Most visual perceptual tests are designed so the child with a visual perceptual problem misses three consecutive items in a section, then advance forward to the next section. The pattern is irregular (child misses one item then 3 correct then misses two items, then one correct) perhaps attention is playing a role in the test results.

Visual Percetual Testing

In my clinic, I do not test visual perception until after binocular vision issues have been corrected and the patient is in best corrected visual acuity.

With these things in place, you will find visual perception intervention much more effective and testing will be more valid and reliable.

Learn More

Learn more about this subject in a live course and webinar presented by Robert.  Its now available as a webinar too!! Hosted by PESI Education

 

 

Sensory Modulated Postural Dysfunction

Posture and Vision

The magnocellular tract plays an important role in posture. It provides visual information that allows for spontaneous adjustment of posture and muscle tone as the environment changes. Integration of vestibular information with this visual information helps keep us stable when are moving.

Think of standing on a boat gently pitching to and fro on the water. As the boat rock, the muscles of ones legs, trunk, and neck all compensate and adjust to allow you to stay standing. Imagine how hard it would be to do this if one were blindfolded. It would be much more difficult if the brain was unable to get accurate data about the changes in horizon and the incoming waves.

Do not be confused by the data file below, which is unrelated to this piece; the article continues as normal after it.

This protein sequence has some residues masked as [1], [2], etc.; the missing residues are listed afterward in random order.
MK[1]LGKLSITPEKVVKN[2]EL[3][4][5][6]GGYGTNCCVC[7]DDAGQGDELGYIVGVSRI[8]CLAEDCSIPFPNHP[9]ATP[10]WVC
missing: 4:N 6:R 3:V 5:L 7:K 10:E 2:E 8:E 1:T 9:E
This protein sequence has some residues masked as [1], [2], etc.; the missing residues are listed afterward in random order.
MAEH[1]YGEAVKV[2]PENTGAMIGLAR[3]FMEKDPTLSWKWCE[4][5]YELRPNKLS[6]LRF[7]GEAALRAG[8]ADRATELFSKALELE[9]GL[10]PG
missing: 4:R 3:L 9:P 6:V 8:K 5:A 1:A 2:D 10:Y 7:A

Sensory Modulated Postural Dysfunction

SMPD is one of the subtypes of sensory dysfunction described by the Star Institute. Marked by postural weakness and decreased stamina (what we may have described previously as “low tone”), these children have difficult times sitting up tall and may demonstrate a head-forward, flexed posture with shoulder rolled forward and possible scapular winging. They may have weak hands and present to OT for difficulty with handwriting or visual motor integration. In optometry, they call this postural dysfunction or other terms.

Posture is Vision Is Posture

The link between posture and vision is very important. Decreased visual acuity or decreased magnocellular awareness can cause the brain to get poor information about the body’s position in space and not allow for appropriate muscular corrections as the environment changes and the child moves.  The vestibular system as well requires visual input to allow for correct adjust adjustment of posture. We might observe this as a clumsy child or a child with weak posture.

As therapists, it is important that we make sure our young patients have a full and complete eye exam as we begin to address postural weakness, visual motor integration and handwriting problems. An uncorrected visual system will make treatment very difficult. But an appropriate visual system becomes a powerful tool to help correct these problems.

Vision as a Postural Tool